The other issue I wish to raise relates to the Irish Medical Organisation, IMO, agreement with the Department.

I welcome the agreement and think it is the first step in the reform of the health system insofar as it concerns GPs. It is a welcome development. GPs make a huge contribution to health care, but we need to take another step. A pilot study that was recently carried out on accident and emergency units indicated that 30% of people who had attended over the weekend could have been adequately treated by GPs rather than attending the accident and emergency unit. The Department and HSE should examine how to work with GPs to ensure more people attend their clinics rather than accident and emergency units. There were over 1.1 million attendances at accident and emergency units last year and we must work to reduce pressure on the hospital service. One way of doing so is to work closely with GPs, an issue we could deal with in a debate on the next occasion the Minister is in the Chamber. It is an issue to which we should give serious consideration.

I request the Leader to use his good offices and that of the Minister for Foreign Affairs and Trade, Deputy Charles Flanagan, to seek the early release of the Irish teenager Ibrahim Halawa who is being held in jail in Egypt. He was arrested in August 2013 and has been in prison for over 600 days. His life is possibly in danger because there are 450 other prisoners held in the prison in Cairo. Amnesty International is campaigning for his release. The Government is aware of the situation and the Taoiseach has been contacted. He is an Irish citizen who was 17 years of age in 2013 and is now 19. I met his sister campaigning for his release outside Leinster House this morning. His two sisters who were in Cairo with him were released in 2013. His family are worried and concerned. I would like to use the good offices of Seanad Éireann to appeal to the Egyptian ambassador and the government in Egypt to release an Irish citizen. He has a right, as someone born in this country and a full Irish citizen. The Government is not doing enough for his release. I ask the Leader to use his good offices to intervene.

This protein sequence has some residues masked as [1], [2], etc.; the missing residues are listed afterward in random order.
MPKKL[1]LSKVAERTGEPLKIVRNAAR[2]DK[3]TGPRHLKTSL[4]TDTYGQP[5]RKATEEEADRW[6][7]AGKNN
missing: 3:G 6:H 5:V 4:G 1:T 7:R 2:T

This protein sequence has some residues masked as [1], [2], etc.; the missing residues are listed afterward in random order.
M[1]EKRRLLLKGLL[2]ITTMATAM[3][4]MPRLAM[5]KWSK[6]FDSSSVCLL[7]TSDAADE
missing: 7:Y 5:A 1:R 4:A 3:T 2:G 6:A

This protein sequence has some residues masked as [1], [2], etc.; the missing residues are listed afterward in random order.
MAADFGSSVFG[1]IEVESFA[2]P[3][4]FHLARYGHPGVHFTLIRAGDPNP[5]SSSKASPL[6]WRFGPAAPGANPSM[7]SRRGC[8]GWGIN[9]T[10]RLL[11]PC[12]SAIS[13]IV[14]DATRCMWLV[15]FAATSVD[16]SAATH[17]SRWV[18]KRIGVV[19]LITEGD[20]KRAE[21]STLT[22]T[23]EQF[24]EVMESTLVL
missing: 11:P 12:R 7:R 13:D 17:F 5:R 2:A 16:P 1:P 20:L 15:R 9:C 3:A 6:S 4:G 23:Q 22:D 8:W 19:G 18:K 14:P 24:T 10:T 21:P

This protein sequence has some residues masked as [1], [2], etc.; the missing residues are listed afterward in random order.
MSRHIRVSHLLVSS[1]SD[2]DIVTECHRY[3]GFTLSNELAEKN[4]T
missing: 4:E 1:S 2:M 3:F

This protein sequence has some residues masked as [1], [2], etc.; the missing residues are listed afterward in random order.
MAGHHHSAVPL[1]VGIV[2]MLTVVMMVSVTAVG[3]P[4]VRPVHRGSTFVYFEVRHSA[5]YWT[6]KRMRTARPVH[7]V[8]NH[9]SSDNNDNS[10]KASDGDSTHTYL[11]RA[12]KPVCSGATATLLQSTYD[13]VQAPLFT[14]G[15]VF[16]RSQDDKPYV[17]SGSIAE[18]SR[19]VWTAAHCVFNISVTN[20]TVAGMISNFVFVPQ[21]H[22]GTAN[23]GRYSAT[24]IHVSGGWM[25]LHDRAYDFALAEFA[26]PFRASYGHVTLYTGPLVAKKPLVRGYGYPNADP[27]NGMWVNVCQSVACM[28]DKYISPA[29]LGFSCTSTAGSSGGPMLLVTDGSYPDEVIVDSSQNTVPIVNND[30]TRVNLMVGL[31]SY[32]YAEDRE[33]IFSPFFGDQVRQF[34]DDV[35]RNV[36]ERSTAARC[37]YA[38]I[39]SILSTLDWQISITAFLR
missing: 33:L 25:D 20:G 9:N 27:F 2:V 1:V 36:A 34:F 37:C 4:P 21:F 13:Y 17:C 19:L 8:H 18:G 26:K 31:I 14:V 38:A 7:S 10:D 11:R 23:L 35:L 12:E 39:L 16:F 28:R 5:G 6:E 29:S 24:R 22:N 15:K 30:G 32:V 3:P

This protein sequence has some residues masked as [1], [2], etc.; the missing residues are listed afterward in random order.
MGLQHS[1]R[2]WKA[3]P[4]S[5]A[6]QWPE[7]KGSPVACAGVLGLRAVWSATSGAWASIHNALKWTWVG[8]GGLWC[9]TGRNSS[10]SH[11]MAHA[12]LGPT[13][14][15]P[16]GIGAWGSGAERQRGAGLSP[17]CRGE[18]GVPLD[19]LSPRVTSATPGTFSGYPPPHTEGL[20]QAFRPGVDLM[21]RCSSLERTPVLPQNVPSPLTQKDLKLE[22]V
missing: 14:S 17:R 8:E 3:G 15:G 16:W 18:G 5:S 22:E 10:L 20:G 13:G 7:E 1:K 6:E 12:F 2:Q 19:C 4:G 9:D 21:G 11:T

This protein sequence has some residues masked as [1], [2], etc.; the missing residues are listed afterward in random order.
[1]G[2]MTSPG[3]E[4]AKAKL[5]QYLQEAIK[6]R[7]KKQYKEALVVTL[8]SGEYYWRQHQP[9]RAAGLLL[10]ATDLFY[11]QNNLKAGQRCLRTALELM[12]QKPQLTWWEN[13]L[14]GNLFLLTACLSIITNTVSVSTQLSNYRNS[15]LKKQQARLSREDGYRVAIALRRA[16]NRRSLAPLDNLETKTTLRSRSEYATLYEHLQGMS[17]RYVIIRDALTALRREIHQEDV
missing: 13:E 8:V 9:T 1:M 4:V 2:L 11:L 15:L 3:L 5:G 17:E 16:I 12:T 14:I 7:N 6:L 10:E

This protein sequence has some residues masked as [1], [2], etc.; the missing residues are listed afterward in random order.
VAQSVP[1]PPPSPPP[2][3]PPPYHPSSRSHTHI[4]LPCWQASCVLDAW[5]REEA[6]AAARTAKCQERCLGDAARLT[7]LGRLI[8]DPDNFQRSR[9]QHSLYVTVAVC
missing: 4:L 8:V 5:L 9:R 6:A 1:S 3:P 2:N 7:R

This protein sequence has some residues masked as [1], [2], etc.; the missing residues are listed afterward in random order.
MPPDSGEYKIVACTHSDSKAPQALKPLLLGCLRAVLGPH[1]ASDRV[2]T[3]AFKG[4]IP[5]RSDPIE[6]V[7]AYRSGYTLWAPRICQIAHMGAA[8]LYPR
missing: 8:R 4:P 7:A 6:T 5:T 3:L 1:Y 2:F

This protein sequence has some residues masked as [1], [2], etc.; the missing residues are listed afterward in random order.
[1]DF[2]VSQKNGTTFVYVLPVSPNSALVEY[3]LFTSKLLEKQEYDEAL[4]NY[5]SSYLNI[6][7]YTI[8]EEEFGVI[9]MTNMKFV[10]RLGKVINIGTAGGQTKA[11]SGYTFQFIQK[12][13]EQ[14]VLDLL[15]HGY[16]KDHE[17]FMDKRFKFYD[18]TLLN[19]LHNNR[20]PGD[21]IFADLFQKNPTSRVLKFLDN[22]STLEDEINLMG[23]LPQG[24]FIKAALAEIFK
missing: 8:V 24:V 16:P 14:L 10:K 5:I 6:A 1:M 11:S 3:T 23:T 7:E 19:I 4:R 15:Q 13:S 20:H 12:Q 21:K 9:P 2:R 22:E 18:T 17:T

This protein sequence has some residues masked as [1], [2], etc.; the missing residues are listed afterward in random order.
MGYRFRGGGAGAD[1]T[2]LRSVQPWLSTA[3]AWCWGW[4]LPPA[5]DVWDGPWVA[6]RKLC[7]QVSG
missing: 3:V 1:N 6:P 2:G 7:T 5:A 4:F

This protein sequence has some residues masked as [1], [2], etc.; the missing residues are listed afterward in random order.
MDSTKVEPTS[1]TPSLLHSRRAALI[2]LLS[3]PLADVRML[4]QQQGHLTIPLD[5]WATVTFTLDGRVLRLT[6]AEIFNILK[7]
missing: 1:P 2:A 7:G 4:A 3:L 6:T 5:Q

I note the publication of the Education (Admission to Schools) Bill by the Minister for Education and Skills, Deputy Jan O'Sullivan. I welcome the proposal to prevent schools from applying selection criteria in regard to the occupation or financial status of the student's parents, or a student's academic ability, skills or aptitude. I am less sure about limiting to 10% the places reserved for children of past pupils. The proposal that applications can only be accepted one year in advance needs to be discussed. However, I am sure the matters can be ironed out in the course of the Bill going through the House. It would be great if we could have the Minister in the Chamber in the next week to outline her position on the matter and, more generally, to debate it and other topical issues in education, particularly in the wake of the teacher conferences held during the Easter break.

I welcome a former Member of the Dáil, Mr. Eamonn Walsh, to the Visitors Gallery.

I ask the Leader for clarification from the Minister for Health on the circumstances of a somewhat troubling event that occurred in Cork in the South Lee mental health services in the past few weeks. One of the nursing staff is also a member of the Psychiatric Nurses Association, Mr. Des McSweeney and was part of an expert committee planning future services in the unit that was to be redeveloped.

The Senator should refrain from naming individuals in the House.

I am not saying anything bad about the person concerned; I am praising him.

It does not matter. The person is not here to defend himself. It is long-standing practice in the House not to name people who cannot defend themselves.